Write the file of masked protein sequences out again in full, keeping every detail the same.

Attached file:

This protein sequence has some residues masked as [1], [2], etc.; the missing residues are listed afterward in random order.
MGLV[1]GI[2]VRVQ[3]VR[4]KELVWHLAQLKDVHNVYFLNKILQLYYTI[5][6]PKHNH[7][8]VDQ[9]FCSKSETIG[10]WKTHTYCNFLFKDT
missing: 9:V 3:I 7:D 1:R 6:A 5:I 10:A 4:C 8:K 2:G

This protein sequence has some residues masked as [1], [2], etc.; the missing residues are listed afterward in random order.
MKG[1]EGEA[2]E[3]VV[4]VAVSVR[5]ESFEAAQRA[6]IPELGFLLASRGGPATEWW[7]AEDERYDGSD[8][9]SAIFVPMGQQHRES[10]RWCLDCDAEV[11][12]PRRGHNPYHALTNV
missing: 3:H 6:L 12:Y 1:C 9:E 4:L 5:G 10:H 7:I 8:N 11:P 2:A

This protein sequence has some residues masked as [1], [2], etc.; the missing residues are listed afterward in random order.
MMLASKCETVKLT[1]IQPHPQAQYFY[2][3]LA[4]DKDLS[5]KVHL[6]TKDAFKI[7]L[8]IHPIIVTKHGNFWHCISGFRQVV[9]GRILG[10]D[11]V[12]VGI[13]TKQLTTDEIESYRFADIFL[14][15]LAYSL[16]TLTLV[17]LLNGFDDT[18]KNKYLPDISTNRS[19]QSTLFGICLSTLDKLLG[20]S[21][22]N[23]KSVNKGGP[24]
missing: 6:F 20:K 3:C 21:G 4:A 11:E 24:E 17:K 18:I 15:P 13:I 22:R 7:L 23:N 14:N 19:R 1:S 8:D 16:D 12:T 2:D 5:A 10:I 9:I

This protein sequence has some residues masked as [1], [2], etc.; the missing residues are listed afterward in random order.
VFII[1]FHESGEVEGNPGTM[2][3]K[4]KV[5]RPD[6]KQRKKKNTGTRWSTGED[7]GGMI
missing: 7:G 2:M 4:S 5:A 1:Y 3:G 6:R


This protein sequence has some residues masked as [1], [2], etc.; the missing residues are listed afterward in random order.
MGLV[1]GI[2]VRVQ[3]VR[4]KELVWHLAQLKDVHNVYFLNKILQLYYTI[5][6]PKHNH[7][8]VDQ[9]FCSKSETIG[10]WKTHTYCNFLFKDT
missing: 9:V 3:I 7:D 1:R 6:A 5:I 10:A 4:C 8:K 2:G

This protein sequence has some residues masked as [1], [2], etc.; the missing residues are listed afterward in random order.
MKG[1]EGEA[2]E[3]VV[4]VAVSVR[5]ESFEAAQRA[6]IPELGFLLASRGGPATEWW[7]AEDERYDGSD[8][9]SAIFVPMGQQHRES[10]RWCLDCDAEV[11][12]PRRGHNPYHALTNV
missing: 3:H 6:L 12:Y 1:C 9:E 4:L 5:G 10:H 7:I 8:N 11:P 2:A

This protein sequence has some residues masked as [1], [2], etc.; the missing residues are listed afterward in random order.
MMLASKCETVKLT[1]IQPHPQAQYFY[2][3]LA[4]DKDLS[5]KVHL[6]TKDAFKI[7]L[8]IHPIIVTKHGNFWHCISGFRQVV[9]GRILG[10]D[11]V[12]VGI[13]TKQLTTDEIESYRFADIFL[14][15]LAYSL[16]TLTLV[17]LLNGFDDT[18]KNKYLPDISTNRS[19]QSTLFGICLSTLDKLLG[20]S[21][22]N[23]KSVNKGGP[24]
missing: 6:F 20:K 3:C 21:G 4:A 11:E 24:E 17:K 18:I 15:P 13:I 22:R 7:L 23:N 14:N 19:R 1:S 8:D 16:D 12:T 2:D 5:A 10:I 9:I

This protein sequence has some residues masked as [1], [2], etc.; the missing residues are listed afterward in random order.
VFII[1]FHESGEVEGNPGTM[2][3]K[4]KV[5]RPD[6]KQRKKKNTGTRWSTGED[7]GGMI
missing: 7:G 2:M 4:S 5:A 1:Y 3:G 6:R